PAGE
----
In the year when the California State Parks System celebrates its sesquicentennial, Calaveras Big Trees State Park, the longest continuously operated tourist facility in California, celebrates the grand opening of its new Visitor Center and Museum.
The California Department of Parks and Recreation in collaboration with the Calaveras Big Trees Association will be combining the two celebrations in one big family-friendly event on May 24, 2014. Festivities begin at the Visitor Center at 11 am with the official opening ceremony and continue until 4 pm with guided walks, kid-friendly activities and various surprises.
15 years in the works, the new Visitor Center will cater to the approximately 200,000 visitors to Calaveras Big Trees State Park each year, with a stylish gift shop, plush seating area, interactive displays, museum and video viewing area. The new center also includes a room fashioned to resemble the lower portion of a giant sequoia, containing information on the life cycle and world-beating statistics of the trees that give the park its name.
The Grand Opening is a signature event in the year-long commemoration of the 1864 establishment of the first state park in the world by California State Parks. On June 30, 1864, President Abraham Lincoln signed a bill granting 39,000 acres of Yosemite Valley and the Mariposa Big Tree Grove to the State of California. Never before had land been set aside to protect its natural state for the public to enjoy. This historic legislation was the beginning of not only the California State Park System, but the national park concept we understand today. This idea of preservation would eventually help Calaveras Big Trees State Park become a historic cornerstone of California’s park system.
Back in 1852, no one would believe Augustus T. Dowd, when he described the massive trees he had found while tracking a wounded grizzly in the wild, western Sierra Nevada Mountain Range. No surprise there when you consider they’re large enough to house an entirely separate ecosystem in their canopies. It took leading a group of men to the Calaveras North Grove so they could see for themselves, before general skepticism was replaced by amazement.
Gant sequoias or Sequoiadendron giganteum are the largest trees on earth and continue to amaze us to this day. Reaching heights of up to 325 feet and diameters of 33 feet, and living for more than 2000 years, these prehistoric trees soon became a major attraction. By the time Californians had voted to establish a state park system, Calaveras Big Trees was already being advocated for by the Calaveras Grove Association, inspired by the Sierra Club and Save the Redwoods League.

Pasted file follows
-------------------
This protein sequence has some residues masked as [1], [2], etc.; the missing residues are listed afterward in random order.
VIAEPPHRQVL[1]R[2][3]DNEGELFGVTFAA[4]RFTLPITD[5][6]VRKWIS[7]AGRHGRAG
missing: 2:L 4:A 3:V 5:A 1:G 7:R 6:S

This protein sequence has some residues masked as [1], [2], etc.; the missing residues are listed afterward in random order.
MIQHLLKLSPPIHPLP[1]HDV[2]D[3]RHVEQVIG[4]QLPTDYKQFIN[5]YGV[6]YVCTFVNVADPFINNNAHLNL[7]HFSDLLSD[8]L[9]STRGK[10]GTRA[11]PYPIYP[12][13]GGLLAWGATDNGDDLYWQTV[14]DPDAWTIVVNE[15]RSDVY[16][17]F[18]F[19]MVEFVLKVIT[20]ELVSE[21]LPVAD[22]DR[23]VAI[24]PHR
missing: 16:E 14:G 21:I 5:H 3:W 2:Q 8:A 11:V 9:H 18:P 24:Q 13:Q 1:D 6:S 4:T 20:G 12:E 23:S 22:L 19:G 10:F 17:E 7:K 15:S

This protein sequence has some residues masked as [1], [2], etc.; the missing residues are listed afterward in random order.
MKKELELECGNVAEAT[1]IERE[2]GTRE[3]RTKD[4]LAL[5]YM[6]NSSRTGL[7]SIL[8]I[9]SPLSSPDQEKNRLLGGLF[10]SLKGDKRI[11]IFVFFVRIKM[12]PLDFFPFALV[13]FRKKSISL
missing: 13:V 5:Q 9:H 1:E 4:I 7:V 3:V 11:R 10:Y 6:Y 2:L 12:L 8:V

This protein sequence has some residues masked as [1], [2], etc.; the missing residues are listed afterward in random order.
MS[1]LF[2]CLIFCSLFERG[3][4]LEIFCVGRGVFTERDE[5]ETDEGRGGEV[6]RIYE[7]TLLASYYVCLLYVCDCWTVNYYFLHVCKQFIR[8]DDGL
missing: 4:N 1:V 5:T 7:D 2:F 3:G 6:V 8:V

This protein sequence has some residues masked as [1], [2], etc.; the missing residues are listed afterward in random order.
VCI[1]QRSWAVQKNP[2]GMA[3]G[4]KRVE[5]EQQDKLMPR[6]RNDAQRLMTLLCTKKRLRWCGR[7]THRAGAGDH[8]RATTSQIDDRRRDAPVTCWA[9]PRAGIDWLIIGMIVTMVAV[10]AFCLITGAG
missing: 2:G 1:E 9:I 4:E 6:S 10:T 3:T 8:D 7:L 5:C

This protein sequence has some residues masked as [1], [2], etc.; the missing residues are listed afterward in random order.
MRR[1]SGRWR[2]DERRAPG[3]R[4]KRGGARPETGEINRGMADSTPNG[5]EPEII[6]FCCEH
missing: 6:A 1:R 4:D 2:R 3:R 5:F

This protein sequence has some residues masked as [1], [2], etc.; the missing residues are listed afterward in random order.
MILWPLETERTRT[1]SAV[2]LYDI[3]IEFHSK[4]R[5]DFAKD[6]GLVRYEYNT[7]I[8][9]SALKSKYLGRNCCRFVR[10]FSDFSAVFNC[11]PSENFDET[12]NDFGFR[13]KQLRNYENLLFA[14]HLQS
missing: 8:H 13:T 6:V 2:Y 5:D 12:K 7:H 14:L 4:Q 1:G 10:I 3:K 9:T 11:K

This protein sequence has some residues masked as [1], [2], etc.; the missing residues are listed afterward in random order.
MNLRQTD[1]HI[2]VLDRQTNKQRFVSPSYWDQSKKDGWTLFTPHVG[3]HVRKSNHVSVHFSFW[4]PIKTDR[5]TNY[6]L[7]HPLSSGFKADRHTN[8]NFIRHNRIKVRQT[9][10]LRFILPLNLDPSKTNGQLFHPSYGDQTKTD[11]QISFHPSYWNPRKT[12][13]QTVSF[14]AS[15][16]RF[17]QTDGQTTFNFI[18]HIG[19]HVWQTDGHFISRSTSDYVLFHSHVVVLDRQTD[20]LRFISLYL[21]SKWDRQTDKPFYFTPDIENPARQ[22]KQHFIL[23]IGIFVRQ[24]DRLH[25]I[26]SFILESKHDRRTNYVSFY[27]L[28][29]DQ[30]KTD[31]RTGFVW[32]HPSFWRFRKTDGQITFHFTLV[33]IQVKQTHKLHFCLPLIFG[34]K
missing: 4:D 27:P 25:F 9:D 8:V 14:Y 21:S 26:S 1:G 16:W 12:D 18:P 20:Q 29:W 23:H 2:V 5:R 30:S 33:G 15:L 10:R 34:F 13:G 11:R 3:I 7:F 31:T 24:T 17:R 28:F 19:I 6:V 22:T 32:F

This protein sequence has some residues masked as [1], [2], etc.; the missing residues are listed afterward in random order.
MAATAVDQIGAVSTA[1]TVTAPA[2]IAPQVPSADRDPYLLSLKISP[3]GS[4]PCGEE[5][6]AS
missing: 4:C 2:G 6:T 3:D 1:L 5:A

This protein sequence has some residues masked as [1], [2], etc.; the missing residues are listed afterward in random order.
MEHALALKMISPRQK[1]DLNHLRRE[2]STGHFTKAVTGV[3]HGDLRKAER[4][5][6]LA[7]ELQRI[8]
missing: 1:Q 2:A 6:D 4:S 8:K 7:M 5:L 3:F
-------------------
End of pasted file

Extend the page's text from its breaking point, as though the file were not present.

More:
Located in two groves of mixed confer forest featuring ponderosa pines, sugar pines, incense cedars, white fir and pacific dogwoods, the giant sequoia stands are experienced up-close and personal at Calaveras Big Trees State Park. Well-marked trails lead visitors on meandering paths through the forest with ample opportunity to enjoy the sights, sounds and smells of this beautiful, natural landscape with its chattering Steller’s Jays and tiny Douglas Squirrels.
Year-round access to trails, camping and picnic sites offer plenty of opportunities to see the park in its seasonal changes. In winter, guided snowshoe tours and a warming hut with hot chocolate and cider make Calaveras Big Trees State Park an uber user-friendly destination. Summer gives visitors the opportunity to enjoy camping, playing in the Stanislaus River, wildlife and environmental seminars, events, live music and art.
Calaveras Big Trees State Park is just 4 miles northeast of Arnold, a popular mountain hamlet, located on the Ebbetts Pass National Scenic Byway , which features some of the most dramatic and breathtaking views of the Sierra Nevada mountain range. Other attractions nearby include the Sierra Nevada Logging Museum, open April through November, which creatively displays the history of the logging and lumber industry in the entire Sierra Nevada from before the Gold Rush in the 1800s to the present day. Situated next to the pretty little lake of White Pines with its children’s playground, picnic tables and beaches, the museum is also the trailhead to the Arnold Rim Trail which welcomes hiking, horseback riding and mountain biking. Local lodging is plentiful and includes the outstanding Arnold Black Bear Inn with its timber frame construction, gourmet guest meals and award winning service and events. Popular local restaurants range from the casual to the sophisticated and tend to feature local Calaveras wines or craft beers. Year-round festivals and events combined with diverse recreational opportunities combine to make Arnold a year-round mountain sports and cultural destination.
The Gold Country is home to 18 other California State Parks, the nearest of which are Columbia State Historic Park, in Columbia and Railtown 1897 State Historic Park in Jamestown to the south, and Indian Grinding Rock State Historic Park in Pine Grove to the north. Other California State Parks in Gold Country include:
Auburn State Recreation Area, Auburn
California State Capitol Museum, Sacramento
California State Mining & Mineral Museum, Mariposa
California State Railroad Museum, Sacramento
Empire Mine State Historic Park, Grass Valley
Folsom Lake State Recreation Area, Folsom
Folsom Power House State Historic Park, Folsom
Governor’s Mansion State Historic Park, Sacramento
Leland Stanford Mansion State Historic Park, Sacramento
Malakoff Diggins State Historic Park, Nevada City
Marshall Gold Discovery State Historic Park, Coloma
Old Sacramento State Historic Park, Sacramento
South Yuba River State Park, Penn Valley
State Indian Museum State Historic Park, Sacramento
Sutter’s Fort State Historic Park, Sacramento